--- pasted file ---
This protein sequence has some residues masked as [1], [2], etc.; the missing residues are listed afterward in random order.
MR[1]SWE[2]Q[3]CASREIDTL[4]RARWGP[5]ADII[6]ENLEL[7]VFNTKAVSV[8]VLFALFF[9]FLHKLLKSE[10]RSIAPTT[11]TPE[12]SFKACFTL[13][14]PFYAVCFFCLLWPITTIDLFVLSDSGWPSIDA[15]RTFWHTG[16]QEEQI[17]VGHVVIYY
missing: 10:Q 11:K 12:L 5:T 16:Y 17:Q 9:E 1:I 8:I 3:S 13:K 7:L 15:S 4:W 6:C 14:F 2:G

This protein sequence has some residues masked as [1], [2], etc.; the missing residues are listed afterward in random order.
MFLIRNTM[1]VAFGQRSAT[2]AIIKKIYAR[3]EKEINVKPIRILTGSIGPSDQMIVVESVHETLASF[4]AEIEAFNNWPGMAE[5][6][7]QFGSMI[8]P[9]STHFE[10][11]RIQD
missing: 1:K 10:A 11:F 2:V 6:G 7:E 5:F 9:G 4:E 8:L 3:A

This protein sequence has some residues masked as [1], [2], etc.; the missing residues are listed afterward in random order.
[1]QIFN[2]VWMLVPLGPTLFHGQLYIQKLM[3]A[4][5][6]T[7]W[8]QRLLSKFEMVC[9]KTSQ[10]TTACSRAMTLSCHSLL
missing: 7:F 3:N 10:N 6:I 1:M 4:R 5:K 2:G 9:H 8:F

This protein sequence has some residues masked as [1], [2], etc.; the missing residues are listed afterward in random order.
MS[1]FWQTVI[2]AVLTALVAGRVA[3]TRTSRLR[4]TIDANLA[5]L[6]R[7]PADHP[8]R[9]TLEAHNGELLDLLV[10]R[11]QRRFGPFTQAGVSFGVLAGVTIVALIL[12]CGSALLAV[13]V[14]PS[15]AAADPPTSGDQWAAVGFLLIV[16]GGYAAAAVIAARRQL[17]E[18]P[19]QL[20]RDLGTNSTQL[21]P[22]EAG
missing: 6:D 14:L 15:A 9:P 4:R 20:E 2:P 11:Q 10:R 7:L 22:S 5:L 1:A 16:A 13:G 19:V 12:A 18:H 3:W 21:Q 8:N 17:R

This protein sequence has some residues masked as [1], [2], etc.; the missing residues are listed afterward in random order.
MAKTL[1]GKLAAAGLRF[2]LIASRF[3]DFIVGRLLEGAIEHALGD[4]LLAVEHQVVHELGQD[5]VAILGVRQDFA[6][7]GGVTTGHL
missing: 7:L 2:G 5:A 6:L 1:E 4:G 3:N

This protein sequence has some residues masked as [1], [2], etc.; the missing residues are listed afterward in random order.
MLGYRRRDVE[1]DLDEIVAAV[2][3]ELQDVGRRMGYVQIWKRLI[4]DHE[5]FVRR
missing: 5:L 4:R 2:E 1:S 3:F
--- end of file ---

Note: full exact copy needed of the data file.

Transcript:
This protein sequence has some residues masked as [1], [2], etc.; the missing residues are listed afterward in random order.
MR[1]SWE[2]Q[3]CASREIDTL[4]RARWGP[5]ADII[6]ENLEL[7]VFNTKAVSV[8]VLFALFF[9]FLHKLLKSE[10]RSIAPTT[11]TPE[12]SFKACFTL[13][14]PFYAVCFFCLLWPITTIDLFVLSDSGWPSIDA[15]RTFWHTG[16]QEEQI[17]VGHVVIYY
missing: 10:Q 11:K 12:L 5:T 16:Y 17:Q 9:E 1:I 8:I 3:S 13:K 7:L 15:S 4:W 6:C 14:F 2:G

This protein sequence has some residues masked as [1], [2], etc.; the missing residues are listed afterward in random order.
MFLIRNTM[1]VAFGQRSAT[2]AIIKKIYAR[3]EKEINVKPIRILTGSIGPSDQMIVVESVHETLASF[4]AEIEAFNNWPGMAE[5][6][7]QFGSMI[8]P[9]STHFE[10][11]RIQD
missing: 1:K 10:A 11:F 2:V 6:G 7:E 5:F 9:G 4:E 8:L 3:A

This protein sequence has some residues masked as [1], [2], etc.; the missing residues are listed afterward in random order.
[1]QIFN[2]VWMLVPLGPTLFHGQLYIQKLM[3]A[4][5][6]T[7]W[8]QRLLSKFEMVC[9]KTSQ[10]TTACSRAMTLSCHSLL
missing: 7:F 3:N 10:N 6:I 1:M 4:R 5:K 2:G 9:H 8:F

This protein sequence has some residues masked as [1], [2], etc.; the missing residues are listed afterward in random order.
MS[1]FWQTVI[2]AVLTALVAGRVA[3]TRTSRLR[4]TIDANLA[5]L[6]R[7]PADHP[8]R[9]TLEAHNGELLDLLV[10]R[11]QRRFGPFTQAGVSFGVLAGVTIVALIL[12]CGSALLAV[13]V[14]PS[15]AAADPPTSGDQWAAVGFLLIV[16]GGYAAAAVIAARRQL[17]E[18]P[19]QL[20]RDLGTNSTQL[21]P[22]EAG
missing: 6:D 14:L 15:A 9:P 4:R 20:E 2:P 11:Q 10:R 7:L 22:S 5:L 1:A 16:A 13:G 19:V 12:A 18:H 3:W 21:Q 8:N 17:R

This protein sequence has some residues masked as [1], [2], etc.; the missing residues are listed afterward in random order.
MAKTL[1]GKLAAAGLRF[2]LIASRF[3]DFIVGRLLEGAIEHALGD[4]LLAVEHQVVHELGQD[5]VAILGVRQDFA[6][7]GGVTTGHL
missing: 7:L 2:G 5:A 6:L 1:E 4:G 3:N

This protein sequence has some residues masked as [1], [2], etc.; the missing residues are listed afterward in random order.
MLGYRRRDVE[1]DLDEIVAAV[2][3]ELQDVGRRMGYVQIWKRLI[4]DHE[5]FVRR
missing: 5:L 4:R 2:E 1:S 3:F